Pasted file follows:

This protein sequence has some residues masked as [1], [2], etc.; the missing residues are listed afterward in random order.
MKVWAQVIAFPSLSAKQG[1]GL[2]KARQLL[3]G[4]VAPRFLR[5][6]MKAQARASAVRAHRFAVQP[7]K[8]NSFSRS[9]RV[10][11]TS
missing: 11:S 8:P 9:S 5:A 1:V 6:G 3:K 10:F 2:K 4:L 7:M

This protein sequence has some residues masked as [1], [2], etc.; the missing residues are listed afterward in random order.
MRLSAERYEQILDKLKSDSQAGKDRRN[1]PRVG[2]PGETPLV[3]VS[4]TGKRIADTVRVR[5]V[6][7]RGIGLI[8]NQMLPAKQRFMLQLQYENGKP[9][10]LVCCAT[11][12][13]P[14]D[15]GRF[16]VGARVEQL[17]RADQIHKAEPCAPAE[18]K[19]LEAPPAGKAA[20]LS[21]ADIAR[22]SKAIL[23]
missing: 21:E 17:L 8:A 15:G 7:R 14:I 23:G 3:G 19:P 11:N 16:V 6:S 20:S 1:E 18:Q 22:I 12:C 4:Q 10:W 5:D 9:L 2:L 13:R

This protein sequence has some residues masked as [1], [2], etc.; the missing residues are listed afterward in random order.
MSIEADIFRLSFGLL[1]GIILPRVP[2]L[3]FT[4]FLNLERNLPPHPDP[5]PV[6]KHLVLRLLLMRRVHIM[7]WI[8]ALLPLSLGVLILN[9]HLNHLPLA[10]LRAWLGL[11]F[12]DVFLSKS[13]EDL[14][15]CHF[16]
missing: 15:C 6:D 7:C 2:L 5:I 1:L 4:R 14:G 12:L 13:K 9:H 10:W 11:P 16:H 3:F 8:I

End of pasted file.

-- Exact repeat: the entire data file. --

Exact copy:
This protein sequence has some residues masked as [1], [2], etc.; the missing residues are listed afterward in random order.
MKVWAQVIAFPSLSAKQG[1]GL[2]KARQLL[3]G[4]VAPRFLR[5][6]MKAQARASAVRAHRFAVQP[7]K[8]NSFSRS[9]RV[10][11]TS
missing: 11:S 8:P 9:S 5:A 1:V 6:G 3:K 10:F 2:K 4:L 7:M

This protein sequence has some residues masked as [1], [2], etc.; the missing residues are listed afterward in random order.
MRLSAERYEQILDKLKSDSQAGKDRRN[1]PRVG[2]PGETPLV[3]VS[4]TGKRIADTVRVR[5]V[6][7]RGIGLI[8]NQMLPAKQRFMLQLQYENGKP[9][10]LVCCAT[11][12][13]P[14]D[15]GRF[16]VGARVEQL[17]RADQIHKAEPCAPAE[18]K[19]LEAPPAGKAA[20]LS[21]ADIAR[22]SKAIL[23]
missing: 21:E 17:L 8:A 15:G 7:R 14:I 23:G 3:G 19:P 11:N 16:V 6:S 20:S 1:E 18:Q 22:I 12:C 4:Q 10:W 5:D 9:L 2:L 13:R

This protein sequence has some residues masked as [1], [2], etc.; the missing residues are listed afterward in random order.
MSIEADIFRLSFGLL[1]GIILPRVP[2]L[3]FT[4]FLNLERNLPPHPDP[5]PV[6]KHLVLRLLLMRRVHIM[7]WI[8]ALLPLSLGVLILN[9]HLNHLPLA[10]LRAWLGL[11]F[12]DVFLSKS[13]EDL[14][15]CHF[16]
missing: 15:C 6:D 7:C 2:L 5:I 1:L 4:R 14:G 12:L 13:K 9:H 10:W 11:P 16:H 3:F 8:I